Sunday, February 19, 2012

Sous Vide

I have used the term sous vide in a few posts usually describing a chuck roast or other fatty, tough cut of meat. If you have no interest in food or cooking techniques you may be asking yourself, "sous who?"

First of all I am a sous vide novice. I don't have a proper food sealer. I may be risking some type of bacterial disease by not following proper time and temperatue, but I have made some tasty beef short ribs, chuck roasts, and eye round roasts.

Sous vide is French for "under vacuum".  You seal a piece of meat in a plastic bag and cook it for 24-72 hours in hot water. The beauty of sous vide cooking is that you get perfect results every time. There is no guess work to oven temps, lids off or on, or temperature of simmering water. Set the time and temp and then walk away.

What sets sous vide above other cooking techniques is not it's simplicity (I feel like i'm performing so act of trickery by getting food so good without laboring over the hot stove) but rather the fact that you can have the best of both worlds. A chuck roast in the crock pot will fall apart and taste great when sauced properly but is by definition, overcooked. A chuck roast cooked for 48 hours at 140 degrees, however, will be simultaneously tender and juicy. The fat will have melted but the muscle fibers will not have dried out because they never went above 140 degrees. This means you can transform a cheap cut of meat to rival the texture and flavor of an expensive steak.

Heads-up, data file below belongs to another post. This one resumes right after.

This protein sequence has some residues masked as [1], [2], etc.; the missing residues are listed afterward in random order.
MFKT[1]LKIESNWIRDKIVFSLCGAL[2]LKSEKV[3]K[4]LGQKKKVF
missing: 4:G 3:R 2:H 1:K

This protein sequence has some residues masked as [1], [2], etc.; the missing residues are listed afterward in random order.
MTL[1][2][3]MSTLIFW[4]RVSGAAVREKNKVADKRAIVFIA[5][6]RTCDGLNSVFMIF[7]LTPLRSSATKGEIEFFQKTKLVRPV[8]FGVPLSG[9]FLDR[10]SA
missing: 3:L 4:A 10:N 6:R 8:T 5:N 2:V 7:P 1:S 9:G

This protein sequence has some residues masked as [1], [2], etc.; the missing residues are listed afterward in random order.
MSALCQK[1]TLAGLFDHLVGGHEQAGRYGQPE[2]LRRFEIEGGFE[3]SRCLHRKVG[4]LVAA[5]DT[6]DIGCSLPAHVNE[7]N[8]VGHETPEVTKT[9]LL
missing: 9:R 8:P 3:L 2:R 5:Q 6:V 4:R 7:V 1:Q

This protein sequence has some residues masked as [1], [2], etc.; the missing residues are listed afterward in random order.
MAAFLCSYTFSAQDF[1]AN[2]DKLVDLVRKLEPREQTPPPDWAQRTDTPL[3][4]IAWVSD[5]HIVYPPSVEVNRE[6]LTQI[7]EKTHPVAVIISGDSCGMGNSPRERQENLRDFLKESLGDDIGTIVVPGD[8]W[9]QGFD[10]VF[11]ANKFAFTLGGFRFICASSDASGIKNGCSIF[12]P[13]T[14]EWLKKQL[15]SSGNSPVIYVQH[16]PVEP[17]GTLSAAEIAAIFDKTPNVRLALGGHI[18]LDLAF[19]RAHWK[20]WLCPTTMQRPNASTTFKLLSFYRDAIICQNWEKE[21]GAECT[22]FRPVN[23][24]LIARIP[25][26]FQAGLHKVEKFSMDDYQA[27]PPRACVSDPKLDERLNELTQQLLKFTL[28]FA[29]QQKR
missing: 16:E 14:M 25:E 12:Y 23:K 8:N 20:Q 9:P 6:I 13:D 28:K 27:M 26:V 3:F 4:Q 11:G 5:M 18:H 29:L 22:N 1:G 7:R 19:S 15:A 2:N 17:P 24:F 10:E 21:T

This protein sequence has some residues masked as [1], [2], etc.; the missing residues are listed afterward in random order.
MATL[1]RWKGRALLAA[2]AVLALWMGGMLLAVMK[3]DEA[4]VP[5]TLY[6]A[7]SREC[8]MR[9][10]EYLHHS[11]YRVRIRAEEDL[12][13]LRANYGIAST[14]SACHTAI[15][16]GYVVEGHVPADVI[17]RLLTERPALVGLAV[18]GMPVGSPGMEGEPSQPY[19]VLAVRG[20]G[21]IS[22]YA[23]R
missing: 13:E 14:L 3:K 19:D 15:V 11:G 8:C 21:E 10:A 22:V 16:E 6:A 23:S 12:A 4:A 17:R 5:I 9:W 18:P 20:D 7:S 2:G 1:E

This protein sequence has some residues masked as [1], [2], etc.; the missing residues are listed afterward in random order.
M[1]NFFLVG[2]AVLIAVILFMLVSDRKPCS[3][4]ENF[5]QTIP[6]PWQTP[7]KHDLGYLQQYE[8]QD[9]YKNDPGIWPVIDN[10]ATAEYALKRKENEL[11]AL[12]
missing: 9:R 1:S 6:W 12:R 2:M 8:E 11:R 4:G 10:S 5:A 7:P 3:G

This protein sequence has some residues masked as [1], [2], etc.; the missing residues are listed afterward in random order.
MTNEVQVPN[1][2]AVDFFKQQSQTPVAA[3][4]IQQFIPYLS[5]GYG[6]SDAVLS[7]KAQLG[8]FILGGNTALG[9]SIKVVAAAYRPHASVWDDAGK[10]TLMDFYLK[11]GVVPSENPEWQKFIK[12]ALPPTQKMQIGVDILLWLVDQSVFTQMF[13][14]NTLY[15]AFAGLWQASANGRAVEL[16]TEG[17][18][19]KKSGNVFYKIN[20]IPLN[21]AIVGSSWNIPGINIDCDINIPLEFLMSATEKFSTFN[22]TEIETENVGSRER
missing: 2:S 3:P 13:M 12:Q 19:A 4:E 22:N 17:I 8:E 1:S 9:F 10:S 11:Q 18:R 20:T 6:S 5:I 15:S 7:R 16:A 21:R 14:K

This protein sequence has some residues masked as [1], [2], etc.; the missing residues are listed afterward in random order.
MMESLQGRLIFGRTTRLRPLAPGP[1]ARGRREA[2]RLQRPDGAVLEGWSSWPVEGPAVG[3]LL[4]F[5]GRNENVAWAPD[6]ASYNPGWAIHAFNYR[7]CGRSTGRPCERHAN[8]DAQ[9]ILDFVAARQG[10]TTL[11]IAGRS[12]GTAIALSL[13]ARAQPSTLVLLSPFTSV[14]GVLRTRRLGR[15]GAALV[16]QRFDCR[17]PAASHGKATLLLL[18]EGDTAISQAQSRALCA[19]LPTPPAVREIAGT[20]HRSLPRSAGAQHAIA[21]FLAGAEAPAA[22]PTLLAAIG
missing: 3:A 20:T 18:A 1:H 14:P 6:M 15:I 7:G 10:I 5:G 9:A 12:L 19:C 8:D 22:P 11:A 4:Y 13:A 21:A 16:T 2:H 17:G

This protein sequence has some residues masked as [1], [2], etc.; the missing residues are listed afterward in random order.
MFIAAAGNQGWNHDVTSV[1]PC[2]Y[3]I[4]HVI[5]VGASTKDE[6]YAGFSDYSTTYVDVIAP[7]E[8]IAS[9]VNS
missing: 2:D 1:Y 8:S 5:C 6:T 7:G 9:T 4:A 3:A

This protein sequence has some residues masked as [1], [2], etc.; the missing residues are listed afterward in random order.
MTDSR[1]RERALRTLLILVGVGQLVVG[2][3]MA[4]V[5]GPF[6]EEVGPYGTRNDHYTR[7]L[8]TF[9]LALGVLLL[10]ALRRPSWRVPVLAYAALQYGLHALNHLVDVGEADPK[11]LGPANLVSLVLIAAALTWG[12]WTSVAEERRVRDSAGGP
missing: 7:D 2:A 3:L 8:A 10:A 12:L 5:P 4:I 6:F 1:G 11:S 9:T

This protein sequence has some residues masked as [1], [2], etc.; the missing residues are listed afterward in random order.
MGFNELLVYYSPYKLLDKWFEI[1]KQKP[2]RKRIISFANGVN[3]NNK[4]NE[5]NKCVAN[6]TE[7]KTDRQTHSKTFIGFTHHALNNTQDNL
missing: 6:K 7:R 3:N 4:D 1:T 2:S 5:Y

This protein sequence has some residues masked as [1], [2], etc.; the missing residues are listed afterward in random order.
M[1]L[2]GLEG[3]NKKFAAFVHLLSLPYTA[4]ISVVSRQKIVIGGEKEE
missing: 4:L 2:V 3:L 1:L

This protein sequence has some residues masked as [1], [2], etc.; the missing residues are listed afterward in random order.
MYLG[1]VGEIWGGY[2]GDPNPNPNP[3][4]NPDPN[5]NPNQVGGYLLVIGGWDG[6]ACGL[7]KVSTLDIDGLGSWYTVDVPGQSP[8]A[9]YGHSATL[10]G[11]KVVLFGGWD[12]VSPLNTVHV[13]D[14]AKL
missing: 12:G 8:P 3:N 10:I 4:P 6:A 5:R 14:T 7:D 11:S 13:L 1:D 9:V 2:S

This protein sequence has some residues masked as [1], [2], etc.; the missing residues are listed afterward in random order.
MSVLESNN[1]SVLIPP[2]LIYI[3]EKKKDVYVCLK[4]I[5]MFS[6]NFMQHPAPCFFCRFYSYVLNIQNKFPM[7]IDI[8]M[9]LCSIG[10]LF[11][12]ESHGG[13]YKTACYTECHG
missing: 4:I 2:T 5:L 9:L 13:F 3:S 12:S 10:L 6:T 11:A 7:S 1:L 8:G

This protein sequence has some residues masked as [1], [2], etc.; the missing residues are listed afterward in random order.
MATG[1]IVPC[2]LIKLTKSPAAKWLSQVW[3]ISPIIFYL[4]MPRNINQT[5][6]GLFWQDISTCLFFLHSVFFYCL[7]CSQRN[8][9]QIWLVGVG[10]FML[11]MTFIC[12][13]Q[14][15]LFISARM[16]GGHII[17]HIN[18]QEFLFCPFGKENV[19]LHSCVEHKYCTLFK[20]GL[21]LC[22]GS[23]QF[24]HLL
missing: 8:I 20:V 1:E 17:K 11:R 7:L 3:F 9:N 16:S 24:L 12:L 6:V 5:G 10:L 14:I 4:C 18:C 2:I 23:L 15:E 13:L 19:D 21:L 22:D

I'm sure to have the science wrong but trust me once you go sous vide you won't go back.

I use the sous vide magic temperature controller. It is accurate to 0.3 degrees. It can be attached to any rice maker or crock pot if you so choose.

This is the Fresh Meals Magic submersion heater with air circulator. This enables me to cook in a vessel as small as a normal cooking pot or as large as a bathtub (although that might send the electric bill through the roof).

Place the circulator in the cooking vessel or in this case my old lunch box.

Seal the grass fed chuck in a zip lock bag.

Submerge in the water and shut the lid.

Now all you need to do is wait!

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